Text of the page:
The role of grassroots arts activities in communities: a scoping study

Working paper 68

This scoping study highlights the significant and positive contribution that grassroots arts activities make to the development of Civil Society. It identifies a range of different impacts and outcomes of amateur arts groups.

For individuals, participation in arts based activities ‘for their own sake’ could promote their mental health and wellbeing. Some involved, particularly young people, made the transition from amateur arts to paid employment in the creative industries. Improvements in educational attainment and functioning in the work-place were also reported as positive outcomes in some of the literature.

Participation in arts groups also helps create social networks, promote social cohesion and empower communities. Claims were made about the economic role such activities play, through the hire of village halls, the management of local assets, equipment hire or the employment of professional artists in, for example, preparing for performances. However in this, and other areas, there was a lack of empirical evidence exploring or quantifying the exact nature of impact.

This study has been carried out in partnership with the Universities of Exeter and Glamorgan as well as Voluntary Arts, and with financial support from the Arts and Humanities Research Council’s Connected Communities programme. It assesses lessons from the academic and grey literature across the arts, social sciences and voluntary sector.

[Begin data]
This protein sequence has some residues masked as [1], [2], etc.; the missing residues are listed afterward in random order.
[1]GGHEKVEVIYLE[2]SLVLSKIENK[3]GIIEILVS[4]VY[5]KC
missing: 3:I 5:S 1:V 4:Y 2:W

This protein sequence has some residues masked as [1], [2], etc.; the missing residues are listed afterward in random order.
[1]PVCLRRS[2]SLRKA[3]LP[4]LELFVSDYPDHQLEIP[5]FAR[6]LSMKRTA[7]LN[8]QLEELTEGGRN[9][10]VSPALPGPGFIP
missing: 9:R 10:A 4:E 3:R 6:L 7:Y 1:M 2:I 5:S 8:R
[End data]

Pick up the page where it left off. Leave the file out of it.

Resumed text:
This research was conducted after TSRC undertook work to identify the current state of knowledge on small, below the radar, community groups and activities. This highlighted the lack of research into the contribution of grass-roots or amateur arts organisations make in communities. This gap in knowledge is substantial, given that there are an estimated 49,000 such groups in England.


The measurement of the impact of amateur arts was explored further with members of grass-roots arts networks at a day conference in October 2011 at Cecil Sharp House. See Growing the Grassroots: the contribution of amateur arts to communities.

It is the hope of the current partners that further research can be undertaken over 2012 to develop a practical toolkit for assessing the outcomes of amateur arts activities in communities.

Research contacts

Angus McCabe

Jenny Phillimore